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Ptychographic electron microscopy using high-angle dark-field scattering for sub-nanometre resolution imaging.

Humphry MJ, Kraus B, Hurst AC, Maiden AM, Rodenburg JM - Nat Commun (2012)

Bottom Line: Diffractive imaging, in which image-forming optics are replaced by an inverse computation using scattered intensity data, could, in principle, realize wavelength-scale resolution in a transmission electron microscope.However, to date all implementations of this approach have suffered from various experimental restrictions.Here we demonstrate a form of diffractive imaging that unshackles the image formation process from the constraints of electron optics, improving resolution over that of the lens used by a factor of five and showing for the first time that it is possible to recover the complex exit wave (in modulus and phase) at atomic resolution, over an unlimited field of view, using low-energy (30 keV) electrons.

View Article: PubMed Central - PubMed

Affiliation: Phase Focus Ltd, The Electric Works, Sheffield Digital Campus, Sheffield S1 2BJ, UK.

ABSTRACT
Diffractive imaging, in which image-forming optics are replaced by an inverse computation using scattered intensity data, could, in principle, realize wavelength-scale resolution in a transmission electron microscope. However, to date all implementations of this approach have suffered from various experimental restrictions. Here we demonstrate a form of diffractive imaging that unshackles the image formation process from the constraints of electron optics, improving resolution over that of the lens used by a factor of five and showing for the first time that it is possible to recover the complex exit wave (in modulus and phase) at atomic resolution, over an unlimited field of view, using low-energy (30 keV) electrons. Our method, called electron ptychography, has no fundamental experimental boundaries: further development of this proof-of-principle could revolutionize sub-atomic scale transmission imaging.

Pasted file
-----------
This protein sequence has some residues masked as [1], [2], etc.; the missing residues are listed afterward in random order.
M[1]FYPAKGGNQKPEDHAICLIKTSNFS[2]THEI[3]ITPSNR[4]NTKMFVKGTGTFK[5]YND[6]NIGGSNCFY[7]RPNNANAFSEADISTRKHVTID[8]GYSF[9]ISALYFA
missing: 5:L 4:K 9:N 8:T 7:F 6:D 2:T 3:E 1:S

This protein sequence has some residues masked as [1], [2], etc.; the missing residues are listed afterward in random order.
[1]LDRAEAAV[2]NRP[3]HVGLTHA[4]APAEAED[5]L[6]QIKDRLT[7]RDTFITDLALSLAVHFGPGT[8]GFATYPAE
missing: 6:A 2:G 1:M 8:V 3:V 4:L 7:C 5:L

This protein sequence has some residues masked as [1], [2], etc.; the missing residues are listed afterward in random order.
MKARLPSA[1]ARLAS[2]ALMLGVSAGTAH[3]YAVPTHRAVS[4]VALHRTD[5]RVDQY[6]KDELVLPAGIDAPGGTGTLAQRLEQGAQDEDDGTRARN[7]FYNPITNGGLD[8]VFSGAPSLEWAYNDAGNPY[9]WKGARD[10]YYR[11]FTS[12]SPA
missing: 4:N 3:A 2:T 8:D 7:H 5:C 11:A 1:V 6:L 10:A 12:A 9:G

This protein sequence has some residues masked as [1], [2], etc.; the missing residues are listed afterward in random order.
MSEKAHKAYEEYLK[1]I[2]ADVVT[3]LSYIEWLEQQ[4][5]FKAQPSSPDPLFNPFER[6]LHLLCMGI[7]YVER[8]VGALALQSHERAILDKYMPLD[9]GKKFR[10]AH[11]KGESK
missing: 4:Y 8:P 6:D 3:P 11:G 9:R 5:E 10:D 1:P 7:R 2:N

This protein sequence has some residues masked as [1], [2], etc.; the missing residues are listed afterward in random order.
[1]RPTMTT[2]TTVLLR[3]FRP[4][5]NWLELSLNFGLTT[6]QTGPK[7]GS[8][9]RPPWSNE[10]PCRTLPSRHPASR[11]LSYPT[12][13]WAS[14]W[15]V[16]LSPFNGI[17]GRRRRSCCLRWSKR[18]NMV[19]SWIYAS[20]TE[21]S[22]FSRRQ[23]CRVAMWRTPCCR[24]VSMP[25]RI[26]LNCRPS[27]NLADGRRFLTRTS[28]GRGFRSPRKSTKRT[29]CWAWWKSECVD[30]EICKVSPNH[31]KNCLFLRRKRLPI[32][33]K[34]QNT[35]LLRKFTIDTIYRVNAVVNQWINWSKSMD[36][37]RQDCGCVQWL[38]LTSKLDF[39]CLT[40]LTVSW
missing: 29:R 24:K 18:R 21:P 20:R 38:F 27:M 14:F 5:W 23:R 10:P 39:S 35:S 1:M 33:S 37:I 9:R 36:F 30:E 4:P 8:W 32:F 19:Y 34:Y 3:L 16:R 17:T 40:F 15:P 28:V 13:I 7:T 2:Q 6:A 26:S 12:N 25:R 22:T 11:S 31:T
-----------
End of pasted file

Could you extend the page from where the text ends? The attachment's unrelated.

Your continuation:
No MeSH data available.


Related in: MedlinePlus

Wide-field ptychographic reconstruction of gold particles and graphitized carbon on a holey carbon support film.(a) Modulus and (b) phase of the ptychographic reconstruction. (c) Comparison with the conventional TEM image of the same area taken at 200 keV. Note the strong contrast in a, and that b exhibits phase wraps in thick areas of the object, that is, the phase passes from π to −π, forming a contour-like plot of thickness. Scale bar, 50 nm.
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f3: Wide-field ptychographic reconstruction of gold particles and graphitized carbon on a holey carbon support film.(a) Modulus and (b) phase of the ptychographic reconstruction. (c) Comparison with the conventional TEM image of the same area taken at 200 keV. Note the strong contrast in a, and that b exhibits phase wraps in thick areas of the object, that is, the phase passes from π to −π, forming a contour-like plot of thickness. Scale bar, 50 nm.

Mentions: We use the extended ptychographical iterative engine (ePIE) to re-phase the recorded diffraction data and reconstruct our images30. Figure 3 shows the reconstructed modulus and phase image of a standard TEM test specimen consisting of a holey carbon film scattered with dispersed gold particles approximately ranging from 2 to 5 nm in diameter, and also relatively thick clumps of graphitized carbon. In the conventional TEM micrograph, the bright-field image has very low contrast and, because of the transfer properties of the lens, does not express accurately the phase of the exit wave. With ptychography, we see the absolute phase induced into the transmitted electron wave over the entire field of view, a signal that is directly proportional to the product of the thickness of the specimen and its inner potential.